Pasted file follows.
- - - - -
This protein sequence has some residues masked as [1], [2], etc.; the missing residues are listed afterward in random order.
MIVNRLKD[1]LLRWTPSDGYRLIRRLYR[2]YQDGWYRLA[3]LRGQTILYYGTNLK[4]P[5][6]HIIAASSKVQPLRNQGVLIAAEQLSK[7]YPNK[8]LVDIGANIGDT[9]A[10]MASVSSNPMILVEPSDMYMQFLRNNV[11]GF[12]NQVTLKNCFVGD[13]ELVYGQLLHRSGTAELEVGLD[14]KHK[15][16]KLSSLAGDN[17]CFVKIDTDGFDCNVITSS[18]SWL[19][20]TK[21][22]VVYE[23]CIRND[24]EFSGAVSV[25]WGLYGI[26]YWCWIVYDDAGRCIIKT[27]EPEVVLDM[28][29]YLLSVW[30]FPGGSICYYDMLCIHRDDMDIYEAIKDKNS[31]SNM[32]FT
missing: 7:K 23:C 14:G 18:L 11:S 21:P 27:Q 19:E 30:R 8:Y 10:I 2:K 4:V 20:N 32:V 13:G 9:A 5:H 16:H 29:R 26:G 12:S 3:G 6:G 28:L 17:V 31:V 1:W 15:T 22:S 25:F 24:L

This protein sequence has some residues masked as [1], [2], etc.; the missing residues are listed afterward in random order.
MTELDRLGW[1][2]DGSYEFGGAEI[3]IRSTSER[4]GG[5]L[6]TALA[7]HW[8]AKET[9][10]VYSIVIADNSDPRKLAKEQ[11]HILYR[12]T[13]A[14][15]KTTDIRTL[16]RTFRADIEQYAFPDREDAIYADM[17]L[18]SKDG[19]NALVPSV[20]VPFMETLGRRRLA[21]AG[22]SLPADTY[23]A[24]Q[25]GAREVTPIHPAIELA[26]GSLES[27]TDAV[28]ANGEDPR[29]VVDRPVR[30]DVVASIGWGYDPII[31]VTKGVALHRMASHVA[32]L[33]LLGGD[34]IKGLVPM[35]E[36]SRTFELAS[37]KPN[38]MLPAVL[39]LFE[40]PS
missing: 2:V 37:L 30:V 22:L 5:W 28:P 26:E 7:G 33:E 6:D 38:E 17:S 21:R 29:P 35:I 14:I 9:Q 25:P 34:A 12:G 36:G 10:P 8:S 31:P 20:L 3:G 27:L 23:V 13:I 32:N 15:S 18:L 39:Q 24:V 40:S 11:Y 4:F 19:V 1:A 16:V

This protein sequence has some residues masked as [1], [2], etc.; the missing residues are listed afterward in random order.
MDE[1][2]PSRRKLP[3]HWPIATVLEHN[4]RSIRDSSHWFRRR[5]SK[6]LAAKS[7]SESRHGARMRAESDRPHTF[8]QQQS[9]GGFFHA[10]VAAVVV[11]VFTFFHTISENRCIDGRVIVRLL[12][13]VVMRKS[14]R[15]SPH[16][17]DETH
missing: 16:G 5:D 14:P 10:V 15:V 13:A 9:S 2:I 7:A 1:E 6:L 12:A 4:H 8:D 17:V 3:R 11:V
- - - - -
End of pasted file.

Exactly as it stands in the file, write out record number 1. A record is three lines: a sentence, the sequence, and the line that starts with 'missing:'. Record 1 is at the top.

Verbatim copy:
This protein sequence has some residues masked as [1], [2], etc.; the missing residues are listed afterward in random order.
MIVNRLKD[1]LLRWTPSDGYRLIRRLYR[2]YQDGWYRLA[3]LRGQTILYYGTNLK[4]P[5][6]HIIAASSKVQPLRNQGVLIAAEQLSK[7]YPNK[8]LVDIGANIGDT[9]A[10]MASVSSNPMILVEPSDMYMQFLRNNV[11]GF[12]NQVTLKNCFVGD[13]ELVYGQLLHRSGTAELEVGLD[14]KHK[15][16]KLSSLAGDN[17]CFVKIDTDGFDCNVITSS[18]SWL[19][20]TK[21][22]VVYE[23]CIRND[24]EFSGAVSV[25]WGLYGI[26]YWCWIVYDDAGRCIIKT[27]EPEVVLDM[28][29]YLLSVW[30]FPGGSICYYDMLCIHRDDMDIYEAIKDKNS[31]SNM[32]FT
missing: 7:K 23:C 14:G 18:L 11:S 21:P 27:Q 19:E 30:R 8:Y 10:I 2:K 4:V 20:N 32:V 13:G 9:A 5:H 16:H 29:R 26:G 12:S 3:G 6:G 28:L 17:V 31:V 1:W 15:T 22:S 25:F 24:L